• Dr Erik Enby was licenced and has spent his entire working life in Gothenburg until his retirement in 2004. In 2001, Professor Dan Larhammar (then Chairman of VoF) commences what became an on-going witch-hunt against Dr Enby. On 7th December 2005, there is a synchronised attack from three directions: a campaign against “the quack Enby” on the VoF Forum, an article by Professor Larhammar in Expressen “It is deeply unethical” as well as an article about the fatally ill Siv who had died. In 2006, the witch-hunt continues with a further frontal attack against Erik Enby. TV3 and Robert Aschberg send a “false patient,” a woman who says she suffers from breast cancer, to see Dr Enby. For over two hours, she tries to convince him of the diagnosis but without success. In 2006, 58 papers launch further persecution of Dr Enby, accusing him of being a fake and blaming Dr Enby for the death of a woman who had committed suicide – a year after visiting him. In all, the woman had been to 12 different doctors for her breast cancer, refusing any hospital treatment. Having been diagnosed 14 months earlier, she came to Dr Enby, who urged her to have surgery. He signed a “sick note” for her, which her father later alleged was a certificate confirming her good health. The media, fuelling the witch-hunt, used the father’s statement without any attempts to verify its accuracy. The following year, 2007, after his retirement, Dr Enby had his licence revoked.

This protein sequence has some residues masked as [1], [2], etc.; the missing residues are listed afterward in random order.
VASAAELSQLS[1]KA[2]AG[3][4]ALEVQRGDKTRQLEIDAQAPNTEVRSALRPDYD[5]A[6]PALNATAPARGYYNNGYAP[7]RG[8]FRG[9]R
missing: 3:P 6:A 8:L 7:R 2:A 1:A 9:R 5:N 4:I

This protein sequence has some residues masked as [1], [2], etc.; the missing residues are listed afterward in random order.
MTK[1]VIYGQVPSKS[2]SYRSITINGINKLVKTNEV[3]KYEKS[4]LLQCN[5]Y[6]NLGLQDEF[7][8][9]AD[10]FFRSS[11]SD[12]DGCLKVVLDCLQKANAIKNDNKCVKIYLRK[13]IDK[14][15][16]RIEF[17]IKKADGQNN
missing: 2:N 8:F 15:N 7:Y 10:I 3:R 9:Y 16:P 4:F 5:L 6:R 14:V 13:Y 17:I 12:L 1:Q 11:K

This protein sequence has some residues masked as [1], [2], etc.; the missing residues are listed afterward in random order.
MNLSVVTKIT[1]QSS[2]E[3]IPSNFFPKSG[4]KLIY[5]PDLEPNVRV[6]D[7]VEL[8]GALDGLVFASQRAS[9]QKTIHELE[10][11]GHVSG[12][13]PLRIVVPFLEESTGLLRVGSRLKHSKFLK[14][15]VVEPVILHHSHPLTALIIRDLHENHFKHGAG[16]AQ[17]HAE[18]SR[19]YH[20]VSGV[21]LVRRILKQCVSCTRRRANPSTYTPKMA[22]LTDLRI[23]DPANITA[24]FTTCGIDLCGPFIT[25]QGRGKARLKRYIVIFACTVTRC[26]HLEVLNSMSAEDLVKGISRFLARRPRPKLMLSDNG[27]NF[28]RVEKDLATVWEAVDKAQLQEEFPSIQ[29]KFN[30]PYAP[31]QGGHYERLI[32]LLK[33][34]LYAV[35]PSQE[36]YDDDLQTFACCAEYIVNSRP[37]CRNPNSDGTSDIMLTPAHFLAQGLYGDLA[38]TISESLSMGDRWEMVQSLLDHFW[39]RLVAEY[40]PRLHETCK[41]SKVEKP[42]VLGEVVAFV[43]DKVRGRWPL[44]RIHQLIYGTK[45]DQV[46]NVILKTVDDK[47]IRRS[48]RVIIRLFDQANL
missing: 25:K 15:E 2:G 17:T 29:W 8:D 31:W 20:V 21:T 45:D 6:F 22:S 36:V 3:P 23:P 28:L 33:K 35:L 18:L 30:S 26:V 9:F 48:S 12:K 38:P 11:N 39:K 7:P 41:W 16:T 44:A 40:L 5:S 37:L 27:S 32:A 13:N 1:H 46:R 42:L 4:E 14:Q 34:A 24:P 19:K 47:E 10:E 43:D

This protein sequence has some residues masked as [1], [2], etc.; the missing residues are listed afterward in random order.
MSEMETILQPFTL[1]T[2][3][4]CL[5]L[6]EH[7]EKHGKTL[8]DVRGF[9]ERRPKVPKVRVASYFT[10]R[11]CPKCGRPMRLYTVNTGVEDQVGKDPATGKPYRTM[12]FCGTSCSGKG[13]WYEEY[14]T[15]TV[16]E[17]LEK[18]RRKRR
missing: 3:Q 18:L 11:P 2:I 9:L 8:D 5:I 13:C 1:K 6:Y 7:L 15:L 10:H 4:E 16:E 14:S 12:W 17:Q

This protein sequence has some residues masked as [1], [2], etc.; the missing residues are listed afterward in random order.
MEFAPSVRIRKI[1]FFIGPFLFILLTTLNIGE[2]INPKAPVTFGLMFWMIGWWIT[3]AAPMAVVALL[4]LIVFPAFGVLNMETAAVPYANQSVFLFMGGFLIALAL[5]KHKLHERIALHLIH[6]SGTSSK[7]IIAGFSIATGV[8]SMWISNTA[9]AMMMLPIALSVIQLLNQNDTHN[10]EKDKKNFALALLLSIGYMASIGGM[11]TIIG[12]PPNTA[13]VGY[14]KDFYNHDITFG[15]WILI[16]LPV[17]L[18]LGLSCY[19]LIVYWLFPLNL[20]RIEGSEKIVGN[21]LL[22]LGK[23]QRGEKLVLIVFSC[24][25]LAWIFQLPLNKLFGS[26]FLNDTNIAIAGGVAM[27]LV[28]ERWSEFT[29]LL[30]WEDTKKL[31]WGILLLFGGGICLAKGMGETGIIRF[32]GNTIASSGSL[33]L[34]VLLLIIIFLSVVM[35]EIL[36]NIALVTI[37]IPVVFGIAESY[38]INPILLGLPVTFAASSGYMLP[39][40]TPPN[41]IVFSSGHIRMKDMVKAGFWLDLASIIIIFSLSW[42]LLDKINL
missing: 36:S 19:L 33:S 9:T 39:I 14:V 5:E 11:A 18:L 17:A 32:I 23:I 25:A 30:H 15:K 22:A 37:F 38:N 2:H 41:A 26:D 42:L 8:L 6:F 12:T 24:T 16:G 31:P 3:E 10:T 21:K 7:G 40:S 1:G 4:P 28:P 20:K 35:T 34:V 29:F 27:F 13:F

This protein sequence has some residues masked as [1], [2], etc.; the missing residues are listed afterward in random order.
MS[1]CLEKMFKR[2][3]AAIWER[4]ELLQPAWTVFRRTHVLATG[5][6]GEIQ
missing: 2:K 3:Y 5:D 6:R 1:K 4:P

• During the making of the film, Börje Peratt conducts an interview with the prosecutor Johan Udén in Gothenburg, who refuses to answer any questions. It is likely that, because of his position as a lawyer, he is not allowed to comment. A reconstruction of the police raid, which Udén had authorised, is posted on Youtube. Two weeks later, the investigation is abandoned. However, Dr Enby has still not had his licence re-instated.

• The next screening of the film will be in the evening, this time in Gothenburg 2nd June at Bio Roy at 18.00. It looks likely it will be a full house.

Kersti Wistrand